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Posts Tagged ‘sporks’

For me, eating sustainably or locally or whatever you want to call it, seems to be one steps forward and two steps back. So, for example, on  Saturday morning we went to the Farmer’s Market in Inwood. Then when we were done, we went to Costco’s.

The case of the missing wheat berries
Last weekend, when I got home from the market, I unpacked only to find that I was missing the wheat berries and black beans I’d bought. I was pretty upset, and wracked my brains wondering where they could be, until I realized that I’d probably lost  them or left them behind. So, this week, I was super psyched because the girl form the CP Organics grains and flour stall remembered that I had been so busy talking about recipes that I’d forgotten to take my black beans and my wheat berries. We also picked up some Freekeh, roasted green spelt, apparently used in Middle Eastern cooking.

I was happy to learn that what the  containers that held the grains and beans were actually not plastic but were made out of corn and were compostable. In fact, I was told they would disintegrate in the sun. And, I was really happy to learn that Hudson Valley Farmhouse said they would take back the plastic containers after my kids demolish their tri-colored pasta.

“Great,” John said. “That’s more garbage we can hang on to.”

“No, that’s more garbage that we don’t  have to put in the landfill.”

When we were done with the Farmer’s Narket, we went to Costco’s.

I know that it seems odd and maybe even slightly deranged to hit Costco’s since I am obsessing about garbage, but since I have not given up the kids food  and I needed kids food — mostly grated cheese and bananas —  and cleaning supplies.(Costco’s has some Kirkland brands that claim to be environmentally friendly.)   My justification was that there has to be some value in buying in bulk — even if that bulk creates garbage, the amount of garbage has to be less.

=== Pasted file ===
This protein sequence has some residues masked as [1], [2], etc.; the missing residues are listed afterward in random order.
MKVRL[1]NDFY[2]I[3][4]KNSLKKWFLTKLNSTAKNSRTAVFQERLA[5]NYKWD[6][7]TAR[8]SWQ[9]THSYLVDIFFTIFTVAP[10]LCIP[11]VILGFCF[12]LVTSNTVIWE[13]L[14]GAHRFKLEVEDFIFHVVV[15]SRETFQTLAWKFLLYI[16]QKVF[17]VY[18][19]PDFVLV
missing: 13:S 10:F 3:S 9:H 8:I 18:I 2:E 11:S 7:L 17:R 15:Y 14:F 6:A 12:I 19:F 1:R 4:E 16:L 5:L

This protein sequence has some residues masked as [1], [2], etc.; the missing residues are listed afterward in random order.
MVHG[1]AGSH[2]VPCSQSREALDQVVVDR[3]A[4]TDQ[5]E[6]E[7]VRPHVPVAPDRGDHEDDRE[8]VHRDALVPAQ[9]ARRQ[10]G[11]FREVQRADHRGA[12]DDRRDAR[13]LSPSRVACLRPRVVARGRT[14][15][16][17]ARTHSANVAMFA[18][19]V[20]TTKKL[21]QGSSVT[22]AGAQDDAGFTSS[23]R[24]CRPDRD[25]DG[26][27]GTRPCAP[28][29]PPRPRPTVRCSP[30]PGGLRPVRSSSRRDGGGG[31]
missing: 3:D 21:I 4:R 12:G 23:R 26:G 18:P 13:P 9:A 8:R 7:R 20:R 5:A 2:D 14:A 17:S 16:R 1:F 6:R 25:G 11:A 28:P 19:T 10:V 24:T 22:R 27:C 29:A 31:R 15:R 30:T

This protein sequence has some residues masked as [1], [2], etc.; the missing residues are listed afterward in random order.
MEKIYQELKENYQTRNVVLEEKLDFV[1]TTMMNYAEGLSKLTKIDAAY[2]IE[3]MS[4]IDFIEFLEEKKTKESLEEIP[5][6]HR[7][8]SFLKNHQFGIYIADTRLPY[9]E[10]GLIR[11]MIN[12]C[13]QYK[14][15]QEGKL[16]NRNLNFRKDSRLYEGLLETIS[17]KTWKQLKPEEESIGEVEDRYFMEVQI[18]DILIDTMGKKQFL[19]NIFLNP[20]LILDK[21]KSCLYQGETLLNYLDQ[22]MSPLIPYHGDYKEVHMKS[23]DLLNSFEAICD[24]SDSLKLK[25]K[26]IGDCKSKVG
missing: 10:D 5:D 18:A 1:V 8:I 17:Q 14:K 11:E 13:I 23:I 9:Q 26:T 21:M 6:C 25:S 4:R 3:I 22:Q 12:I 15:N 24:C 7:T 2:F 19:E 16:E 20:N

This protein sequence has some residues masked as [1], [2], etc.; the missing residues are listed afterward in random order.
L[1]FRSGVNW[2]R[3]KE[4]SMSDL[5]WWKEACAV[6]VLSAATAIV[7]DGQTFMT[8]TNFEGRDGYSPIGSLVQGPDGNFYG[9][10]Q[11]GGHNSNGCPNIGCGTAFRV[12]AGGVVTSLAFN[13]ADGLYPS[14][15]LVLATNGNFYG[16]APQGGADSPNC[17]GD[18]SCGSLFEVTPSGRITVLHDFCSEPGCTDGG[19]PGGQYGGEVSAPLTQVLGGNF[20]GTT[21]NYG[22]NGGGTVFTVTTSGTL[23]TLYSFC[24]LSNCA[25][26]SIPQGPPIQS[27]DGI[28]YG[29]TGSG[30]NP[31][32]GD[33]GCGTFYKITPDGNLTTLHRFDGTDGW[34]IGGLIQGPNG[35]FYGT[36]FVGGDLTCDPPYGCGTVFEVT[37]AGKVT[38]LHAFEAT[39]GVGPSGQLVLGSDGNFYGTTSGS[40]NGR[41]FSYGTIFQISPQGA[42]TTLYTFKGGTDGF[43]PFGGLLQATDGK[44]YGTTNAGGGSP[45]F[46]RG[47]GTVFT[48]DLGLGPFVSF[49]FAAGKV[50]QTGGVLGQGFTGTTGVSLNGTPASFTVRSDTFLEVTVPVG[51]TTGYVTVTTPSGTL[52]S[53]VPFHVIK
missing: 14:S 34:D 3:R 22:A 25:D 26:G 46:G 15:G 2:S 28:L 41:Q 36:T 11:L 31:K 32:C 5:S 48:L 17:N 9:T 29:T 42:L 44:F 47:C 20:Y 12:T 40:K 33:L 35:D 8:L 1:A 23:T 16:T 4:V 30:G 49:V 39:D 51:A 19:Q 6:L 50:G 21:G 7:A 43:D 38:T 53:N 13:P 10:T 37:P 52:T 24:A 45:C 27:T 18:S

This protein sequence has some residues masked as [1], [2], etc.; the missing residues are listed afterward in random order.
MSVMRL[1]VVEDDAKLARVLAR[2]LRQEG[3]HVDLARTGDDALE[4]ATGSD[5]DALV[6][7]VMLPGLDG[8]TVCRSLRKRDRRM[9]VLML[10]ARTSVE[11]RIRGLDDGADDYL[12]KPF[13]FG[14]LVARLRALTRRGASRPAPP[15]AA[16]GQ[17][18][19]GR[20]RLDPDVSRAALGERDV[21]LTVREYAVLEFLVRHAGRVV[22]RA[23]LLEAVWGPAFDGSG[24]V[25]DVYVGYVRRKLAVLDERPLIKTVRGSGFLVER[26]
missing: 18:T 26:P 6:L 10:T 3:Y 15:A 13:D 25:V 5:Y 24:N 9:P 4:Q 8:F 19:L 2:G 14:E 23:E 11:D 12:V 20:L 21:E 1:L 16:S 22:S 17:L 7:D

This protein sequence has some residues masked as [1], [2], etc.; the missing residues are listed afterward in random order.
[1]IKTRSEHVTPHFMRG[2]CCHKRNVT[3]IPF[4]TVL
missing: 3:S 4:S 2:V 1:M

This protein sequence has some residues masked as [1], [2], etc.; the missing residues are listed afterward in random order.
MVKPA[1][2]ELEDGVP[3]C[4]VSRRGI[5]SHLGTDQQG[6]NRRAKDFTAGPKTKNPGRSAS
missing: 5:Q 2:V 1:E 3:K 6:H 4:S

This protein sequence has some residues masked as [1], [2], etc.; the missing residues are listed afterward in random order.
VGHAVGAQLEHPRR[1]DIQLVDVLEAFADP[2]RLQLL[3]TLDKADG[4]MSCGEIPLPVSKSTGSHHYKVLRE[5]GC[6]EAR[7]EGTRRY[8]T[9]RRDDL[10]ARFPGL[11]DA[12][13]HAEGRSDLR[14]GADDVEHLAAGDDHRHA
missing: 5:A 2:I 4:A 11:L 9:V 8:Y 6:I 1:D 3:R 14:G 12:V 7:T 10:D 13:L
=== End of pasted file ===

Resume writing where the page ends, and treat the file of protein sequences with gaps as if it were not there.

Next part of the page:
Lots of samples, lots of garbage
When Costco’s first opened my parents used to joke that they went there partly for shopping and partly for lunch. Well, it was around noon, and as my belly rumbled, I heard my mother’s words of wisdom. We walked the aisles of the store and as we weighed the environmental impact of watermelon from South Carolina (which we bought) or  a 25 lb bag of Basmati rice from the Himalayas in the super cool burlap bag (which we didn’t), we nibbled.

By the time we had made it to the middle of the store, we had accumulated 3 sporks each. Then, when we got to the sample of the coleslaw with dried cranberries, I asked the sample lady.

“Would you mind not giving me a fork with my sample?”

She looked confused, but she was happy to comply — for both of us.

By the time we had reached the checkout, we had accumulated 6 flimsy white plastic, sporks, and close to 20 little paper cups. We were full. but we had made a whole lot of garbage. And true to Costco’s brand promise, it was a bargain — in fact it was free.

Just say no — to baked beans

We’d skipped the baked beans sample since it came in styrofoam.

“Tell your distributor that they missed a possible sale,” I said to the boy handing out the baked beans. “Because I didn’t taste their product because the sample was in styrofoam.”

The boy stared blankly back at me, wondering if he should even bother to pretend to care about what I was saying. Eventually he nodded, and I moved on.

Here we go again. The kid food issue.

I’ve built kids who are used to eating a certain way. They like that way. They have no interest in changing.   Last night for dinner, John and I had grilled tofo with asparagus pesto on a bed of quinoa. The kids had pasta.

I said, “I can’t believe I have kids who will only eat kid food. If I had fed you what we ate from the beginning, I wouldn’t be a short order cook.”

“You should have done that Mommy,” Blaise agreed.

“It’s not too late,” John said.

“Well then we just wouldn’t eat,” Zane said.

“You’d get hungry,” I pointed out.

“It’s illegal not to feed your kids,” he tried.

“I am going to feed you. I’m just going to feed you good, healthy food.”

Blaise looked anxiously at me trying to figure out if I was serious. But Zane was ignoring me. He  took a happy bite of his Hudson Valley Farmhouse pasta. It was made with beets, spinach and pastured eggs. It was even local.  It was our common ground food.

“Can I have some more?” he asked.

“Sure,” I said. And we changed the subject. At least for now.

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